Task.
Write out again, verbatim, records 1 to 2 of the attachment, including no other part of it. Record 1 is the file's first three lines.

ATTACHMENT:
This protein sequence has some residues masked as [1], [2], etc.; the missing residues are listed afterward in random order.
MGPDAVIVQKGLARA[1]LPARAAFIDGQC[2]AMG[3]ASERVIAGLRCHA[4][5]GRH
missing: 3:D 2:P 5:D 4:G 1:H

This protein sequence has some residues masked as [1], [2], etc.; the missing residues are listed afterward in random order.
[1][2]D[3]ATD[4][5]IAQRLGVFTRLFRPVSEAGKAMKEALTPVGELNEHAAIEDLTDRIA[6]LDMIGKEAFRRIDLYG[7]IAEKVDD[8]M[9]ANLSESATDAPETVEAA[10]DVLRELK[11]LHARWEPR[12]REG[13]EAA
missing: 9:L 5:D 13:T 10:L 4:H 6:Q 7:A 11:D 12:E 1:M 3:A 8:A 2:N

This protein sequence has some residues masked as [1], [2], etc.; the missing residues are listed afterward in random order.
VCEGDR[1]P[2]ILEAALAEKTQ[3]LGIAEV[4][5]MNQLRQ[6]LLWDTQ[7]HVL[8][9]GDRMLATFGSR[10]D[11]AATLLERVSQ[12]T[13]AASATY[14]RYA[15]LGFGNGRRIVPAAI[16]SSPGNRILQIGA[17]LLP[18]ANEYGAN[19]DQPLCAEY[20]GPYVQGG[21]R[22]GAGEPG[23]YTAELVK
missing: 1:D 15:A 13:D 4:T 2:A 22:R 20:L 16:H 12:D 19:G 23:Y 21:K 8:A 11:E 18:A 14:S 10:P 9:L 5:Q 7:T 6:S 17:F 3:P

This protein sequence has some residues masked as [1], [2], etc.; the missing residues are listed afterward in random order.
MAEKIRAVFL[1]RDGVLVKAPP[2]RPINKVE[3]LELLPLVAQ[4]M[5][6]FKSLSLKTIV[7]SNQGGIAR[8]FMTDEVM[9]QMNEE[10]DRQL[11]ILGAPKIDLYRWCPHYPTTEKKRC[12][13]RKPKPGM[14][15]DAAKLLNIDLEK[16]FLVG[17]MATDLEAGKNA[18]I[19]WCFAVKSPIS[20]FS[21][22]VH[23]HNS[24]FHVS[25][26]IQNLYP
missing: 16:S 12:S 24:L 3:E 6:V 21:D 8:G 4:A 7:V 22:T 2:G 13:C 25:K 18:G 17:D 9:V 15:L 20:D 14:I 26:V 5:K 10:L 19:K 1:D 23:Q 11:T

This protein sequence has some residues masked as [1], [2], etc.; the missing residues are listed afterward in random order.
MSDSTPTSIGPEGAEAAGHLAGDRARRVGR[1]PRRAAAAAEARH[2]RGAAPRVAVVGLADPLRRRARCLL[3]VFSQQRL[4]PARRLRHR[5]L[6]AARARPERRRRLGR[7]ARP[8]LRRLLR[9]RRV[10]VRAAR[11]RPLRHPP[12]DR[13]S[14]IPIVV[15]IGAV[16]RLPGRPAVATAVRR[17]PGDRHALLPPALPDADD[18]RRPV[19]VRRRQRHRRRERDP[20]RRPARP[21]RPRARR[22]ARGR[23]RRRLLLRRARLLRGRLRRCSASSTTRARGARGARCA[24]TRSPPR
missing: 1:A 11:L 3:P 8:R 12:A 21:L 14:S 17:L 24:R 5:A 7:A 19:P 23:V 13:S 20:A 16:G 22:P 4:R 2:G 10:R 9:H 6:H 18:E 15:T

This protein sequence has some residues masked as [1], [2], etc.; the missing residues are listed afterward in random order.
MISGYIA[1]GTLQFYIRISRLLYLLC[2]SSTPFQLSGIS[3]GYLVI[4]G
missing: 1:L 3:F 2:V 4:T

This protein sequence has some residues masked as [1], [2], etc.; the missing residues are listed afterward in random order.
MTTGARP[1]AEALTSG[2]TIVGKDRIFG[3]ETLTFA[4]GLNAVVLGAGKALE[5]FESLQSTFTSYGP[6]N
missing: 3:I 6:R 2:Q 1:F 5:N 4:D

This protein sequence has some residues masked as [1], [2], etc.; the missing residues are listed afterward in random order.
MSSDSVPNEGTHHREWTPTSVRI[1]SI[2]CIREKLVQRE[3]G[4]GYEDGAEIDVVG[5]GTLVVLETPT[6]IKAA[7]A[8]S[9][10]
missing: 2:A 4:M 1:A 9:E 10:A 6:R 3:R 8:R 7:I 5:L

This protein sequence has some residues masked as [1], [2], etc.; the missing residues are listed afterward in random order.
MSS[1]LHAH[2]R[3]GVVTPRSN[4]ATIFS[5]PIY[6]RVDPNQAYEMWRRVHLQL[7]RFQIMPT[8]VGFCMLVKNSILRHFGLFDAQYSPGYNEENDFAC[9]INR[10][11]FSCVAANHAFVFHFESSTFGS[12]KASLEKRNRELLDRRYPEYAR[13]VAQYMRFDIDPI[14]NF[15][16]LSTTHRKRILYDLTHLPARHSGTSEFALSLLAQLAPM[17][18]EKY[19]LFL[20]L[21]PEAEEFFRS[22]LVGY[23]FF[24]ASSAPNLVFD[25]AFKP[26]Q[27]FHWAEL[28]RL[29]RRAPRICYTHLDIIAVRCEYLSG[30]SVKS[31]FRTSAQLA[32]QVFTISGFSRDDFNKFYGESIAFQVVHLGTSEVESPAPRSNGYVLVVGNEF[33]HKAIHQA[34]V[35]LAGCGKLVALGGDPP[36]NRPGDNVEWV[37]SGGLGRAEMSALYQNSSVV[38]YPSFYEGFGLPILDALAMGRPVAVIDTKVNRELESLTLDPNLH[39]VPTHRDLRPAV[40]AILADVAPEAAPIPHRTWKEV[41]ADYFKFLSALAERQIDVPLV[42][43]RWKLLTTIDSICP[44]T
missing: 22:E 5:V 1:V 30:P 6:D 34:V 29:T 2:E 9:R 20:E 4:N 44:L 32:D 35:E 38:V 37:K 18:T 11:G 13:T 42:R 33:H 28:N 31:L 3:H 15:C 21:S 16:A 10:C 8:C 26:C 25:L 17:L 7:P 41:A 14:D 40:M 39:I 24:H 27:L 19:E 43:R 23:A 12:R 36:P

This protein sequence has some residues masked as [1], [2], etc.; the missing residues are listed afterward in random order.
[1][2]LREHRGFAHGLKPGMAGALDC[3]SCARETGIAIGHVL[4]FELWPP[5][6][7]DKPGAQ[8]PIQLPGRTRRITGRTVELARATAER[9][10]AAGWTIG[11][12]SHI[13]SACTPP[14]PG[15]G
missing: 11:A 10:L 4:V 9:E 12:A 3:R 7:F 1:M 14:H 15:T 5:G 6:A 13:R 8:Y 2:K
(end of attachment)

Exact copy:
This protein sequence has some residues masked as [1], [2], etc.; the missing residues are listed afterward in random order.
MGPDAVIVQKGLARA[1]LPARAAFIDGQC[2]AMG[3]ASERVIAGLRCHA[4][5]GRH
missing: 3:D 2:P 5:D 4:G 1:H

This protein sequence has some residues masked as [1], [2], etc.; the missing residues are listed afterward in random order.
[1][2]D[3]ATD[4][5]IAQRLGVFTRLFRPVSEAGKAMKEALTPVGELNEHAAIEDLTDRIA[6]LDMIGKEAFRRIDLYG[7]IAEKVDD[8]M[9]ANLSESATDAPETVEAA[10]DVLRELK[11]LHARWEPR[12]REG[13]EAA
missing: 9:L 5:D 13:T 10:L 4:H 6:Q 7:A 11:D 12:E 1:M 3:A 8:A 2:N